There are lots of Search Engine Optimisation (SEO) terms out there, as you’d expect, and you could be lost in a tangle of inexplicable acronyms before you know it. However don’t fret; we’ve hooked you up with the most popular terms in the industry and decoded what their definitions are.

301 redirect

A 301 redirect is a redirection from one page to another, permanently and instantaneously, passing along a majority of the link “juice” or ranking with it. The 301 stands for the HTTP (hypertext transfer protocol) status code.

ALT text

ALT text is the description of an image in your site’s HTML code. As spiders or bots (we’ll define these shortly) can’t images, they use the ALT text to see what the image is all about. Having a description for the image will help the spider or bots identify what it is.

Anchor text

Anchor text is the text that is used to hyperlink between two places. Typically, it’s dark blue and underlined. If someone uses a specific term to link to your page, it gives an indication to search engine of what your site is about.

Black hat tactics

Black hat tactics/techniques/methods, sometimes just called ‘black hat SEO’, is the practice of using aggressive, unethical and spammy tactics to engineer a website’s rankings. This was commonly done before Google’s infamous algorithm updates changed the face of SEO. Common examples of this would be keyword stuffing, duplicated content, link farms and invisible hyperlinks. These tactics can lead to a ‘penalty’, which we define below.

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“A spider or bot is a program that Google runs that goes out and crawls the Internet. When it comes to your site, it goes on and explores your articles, videos, pictures, comments, etc.,” explains Nicodemus.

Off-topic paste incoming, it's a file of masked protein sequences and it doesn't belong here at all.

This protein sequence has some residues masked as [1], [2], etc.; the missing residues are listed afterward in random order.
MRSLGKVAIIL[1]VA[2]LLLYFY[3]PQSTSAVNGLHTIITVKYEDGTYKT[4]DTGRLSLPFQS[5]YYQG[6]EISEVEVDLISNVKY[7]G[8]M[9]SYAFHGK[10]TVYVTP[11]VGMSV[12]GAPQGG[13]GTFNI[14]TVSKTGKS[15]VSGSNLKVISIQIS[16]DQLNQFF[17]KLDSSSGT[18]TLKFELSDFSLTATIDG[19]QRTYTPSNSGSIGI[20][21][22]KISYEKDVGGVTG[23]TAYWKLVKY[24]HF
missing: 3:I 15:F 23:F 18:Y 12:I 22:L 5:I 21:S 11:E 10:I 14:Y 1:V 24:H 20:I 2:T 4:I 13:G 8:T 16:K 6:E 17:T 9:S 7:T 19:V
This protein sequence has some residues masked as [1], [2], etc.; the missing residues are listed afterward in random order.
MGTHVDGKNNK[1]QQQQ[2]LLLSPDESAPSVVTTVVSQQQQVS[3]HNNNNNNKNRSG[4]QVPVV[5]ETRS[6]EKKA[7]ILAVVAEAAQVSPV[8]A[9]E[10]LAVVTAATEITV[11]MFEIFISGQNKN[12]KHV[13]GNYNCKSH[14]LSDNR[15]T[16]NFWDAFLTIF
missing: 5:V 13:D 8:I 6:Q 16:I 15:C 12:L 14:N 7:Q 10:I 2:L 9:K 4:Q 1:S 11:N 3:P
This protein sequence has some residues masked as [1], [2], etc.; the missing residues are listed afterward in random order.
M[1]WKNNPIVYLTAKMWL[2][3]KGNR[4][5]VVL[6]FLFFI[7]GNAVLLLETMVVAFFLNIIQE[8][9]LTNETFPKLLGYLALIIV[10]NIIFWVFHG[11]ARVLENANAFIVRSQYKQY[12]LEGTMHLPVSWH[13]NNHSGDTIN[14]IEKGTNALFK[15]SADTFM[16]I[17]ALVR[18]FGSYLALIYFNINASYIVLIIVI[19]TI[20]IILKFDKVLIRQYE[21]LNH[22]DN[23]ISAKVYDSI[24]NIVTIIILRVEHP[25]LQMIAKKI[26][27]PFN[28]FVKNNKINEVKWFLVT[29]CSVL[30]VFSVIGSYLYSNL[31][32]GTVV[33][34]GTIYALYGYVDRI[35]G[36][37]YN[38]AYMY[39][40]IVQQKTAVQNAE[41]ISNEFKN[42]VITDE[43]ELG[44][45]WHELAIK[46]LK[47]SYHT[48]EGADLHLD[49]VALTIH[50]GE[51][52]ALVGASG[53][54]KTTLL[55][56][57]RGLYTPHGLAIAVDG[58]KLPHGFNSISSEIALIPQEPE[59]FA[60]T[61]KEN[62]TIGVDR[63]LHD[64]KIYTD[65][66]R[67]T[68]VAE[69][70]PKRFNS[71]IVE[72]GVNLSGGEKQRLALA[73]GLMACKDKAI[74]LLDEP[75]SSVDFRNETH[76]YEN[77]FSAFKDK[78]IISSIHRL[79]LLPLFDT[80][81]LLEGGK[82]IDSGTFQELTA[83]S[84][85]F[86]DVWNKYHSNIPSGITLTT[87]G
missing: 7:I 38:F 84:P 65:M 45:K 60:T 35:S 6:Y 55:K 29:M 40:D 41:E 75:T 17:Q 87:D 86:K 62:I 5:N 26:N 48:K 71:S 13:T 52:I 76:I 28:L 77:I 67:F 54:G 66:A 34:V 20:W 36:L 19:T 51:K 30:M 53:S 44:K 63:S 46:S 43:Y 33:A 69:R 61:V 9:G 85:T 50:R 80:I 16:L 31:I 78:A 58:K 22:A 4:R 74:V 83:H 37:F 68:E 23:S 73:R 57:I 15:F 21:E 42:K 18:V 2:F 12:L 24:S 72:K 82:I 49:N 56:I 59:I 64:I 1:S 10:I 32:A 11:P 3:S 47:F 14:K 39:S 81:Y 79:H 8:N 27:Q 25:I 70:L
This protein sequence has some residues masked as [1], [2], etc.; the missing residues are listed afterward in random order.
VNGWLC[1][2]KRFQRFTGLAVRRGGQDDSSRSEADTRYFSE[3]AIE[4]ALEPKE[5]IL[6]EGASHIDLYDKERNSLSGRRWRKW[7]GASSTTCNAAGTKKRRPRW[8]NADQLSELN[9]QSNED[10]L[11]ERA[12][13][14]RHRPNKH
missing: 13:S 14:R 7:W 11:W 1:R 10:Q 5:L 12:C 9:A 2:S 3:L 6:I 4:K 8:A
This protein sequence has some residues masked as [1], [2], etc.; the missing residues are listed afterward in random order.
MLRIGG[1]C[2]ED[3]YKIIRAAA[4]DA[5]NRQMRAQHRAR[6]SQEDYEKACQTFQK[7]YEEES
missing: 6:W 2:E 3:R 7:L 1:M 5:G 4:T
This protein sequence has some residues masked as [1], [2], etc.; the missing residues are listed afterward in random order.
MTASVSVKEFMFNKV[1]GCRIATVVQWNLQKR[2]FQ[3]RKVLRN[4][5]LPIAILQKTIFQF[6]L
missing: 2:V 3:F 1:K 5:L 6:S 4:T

Google Panda
Panda is the name of a series of changes Google makes to its search results ranking algorithm. The first change was released in February 2011 with the purpose of lowering the rank of “low-quality sites,” and raising higher-quality sites to the top of search results.

Google Penguin
Penguin is the name of a Google algorithm update, which was released in April 2012. It was released with the aim to decrease search engine rankings for sites that violate Google’s Webmaster Guidelines.


A heading, when talking in SEO terms, refers to text that’s been palced within a heading tag, such as H1 or H2. Typically this shows up larger than the rest of the text on the page. Although, if you were to simply increase the font size of some text and put it in bold, this wouldn’t be a heading per se (as far as search engines are concerned). In the HTML section of your websites (or more commonly, a WordPress page), a heading would be defined by using <h1>[text]</h1> in the code, or just clicking on ‘Heading 1’ or ‘Heading 2’ as a header.

Inbound links

Also known as backlinks, inbound links are links that are incoming from another website or page that direct or point back to your own site or page. These are either ‘Followed’ or ‘NoFollowed’, which means they’ll either pass link juice (juice used by search engines to rank your site/page higher), or not, respectively. A high quality, clean ‘Followed’ link from a relevant source is SEO gold.

Indexed page

An indexed page refers to a particular page on that has been “crawled”/read by search engine bots and been stored. Pages that haven’t been crawled yet will not appear on SERPS (search engine results pages, defined below)

Link building